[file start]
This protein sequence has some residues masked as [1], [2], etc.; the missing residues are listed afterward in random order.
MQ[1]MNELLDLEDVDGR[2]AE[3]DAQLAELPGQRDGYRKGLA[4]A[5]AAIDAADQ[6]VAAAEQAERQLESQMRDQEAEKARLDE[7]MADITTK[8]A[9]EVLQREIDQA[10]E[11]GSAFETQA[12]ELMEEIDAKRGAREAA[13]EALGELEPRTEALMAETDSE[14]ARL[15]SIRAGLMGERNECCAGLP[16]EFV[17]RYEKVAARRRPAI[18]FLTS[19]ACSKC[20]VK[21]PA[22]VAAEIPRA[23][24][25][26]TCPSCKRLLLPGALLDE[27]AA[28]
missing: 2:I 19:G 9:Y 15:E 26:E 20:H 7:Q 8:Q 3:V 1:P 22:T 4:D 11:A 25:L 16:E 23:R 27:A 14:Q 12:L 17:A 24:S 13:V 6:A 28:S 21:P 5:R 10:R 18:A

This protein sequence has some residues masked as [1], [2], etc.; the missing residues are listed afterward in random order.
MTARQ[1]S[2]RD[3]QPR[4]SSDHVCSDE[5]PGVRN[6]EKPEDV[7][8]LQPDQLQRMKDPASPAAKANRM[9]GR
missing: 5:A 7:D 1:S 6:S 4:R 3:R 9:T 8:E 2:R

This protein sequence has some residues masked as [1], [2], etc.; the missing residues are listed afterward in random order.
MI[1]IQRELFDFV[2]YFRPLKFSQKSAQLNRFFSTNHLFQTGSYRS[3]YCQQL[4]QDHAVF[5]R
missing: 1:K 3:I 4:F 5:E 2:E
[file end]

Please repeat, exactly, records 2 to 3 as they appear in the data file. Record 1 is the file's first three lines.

This protein sequence has some residues masked as [1], [2], etc.; the missing residues are listed afterward in random order.
MTARQ[1]S[2]RD[3]QPR[4]SSDHVCSDE[5]PGVRN[6]EKPEDV[7][8]LQPDQLQRMKDPASPAAKANRM[9]GR
missing: 5:A 7:D 1:S 6:S 4:R 3:R 9:T 8:E 2:R

This protein sequence has some residues masked as [1], [2], etc.; the missing residues are listed afterward in random order.
MI[1]IQRELFDFV[2]YFRPLKFSQKSAQLNRFFSTNHLFQTGSYRS[3]YCQQL[4]QDHAVF[5]R
missing: 1:K 3:I 4:F 5:E 2:E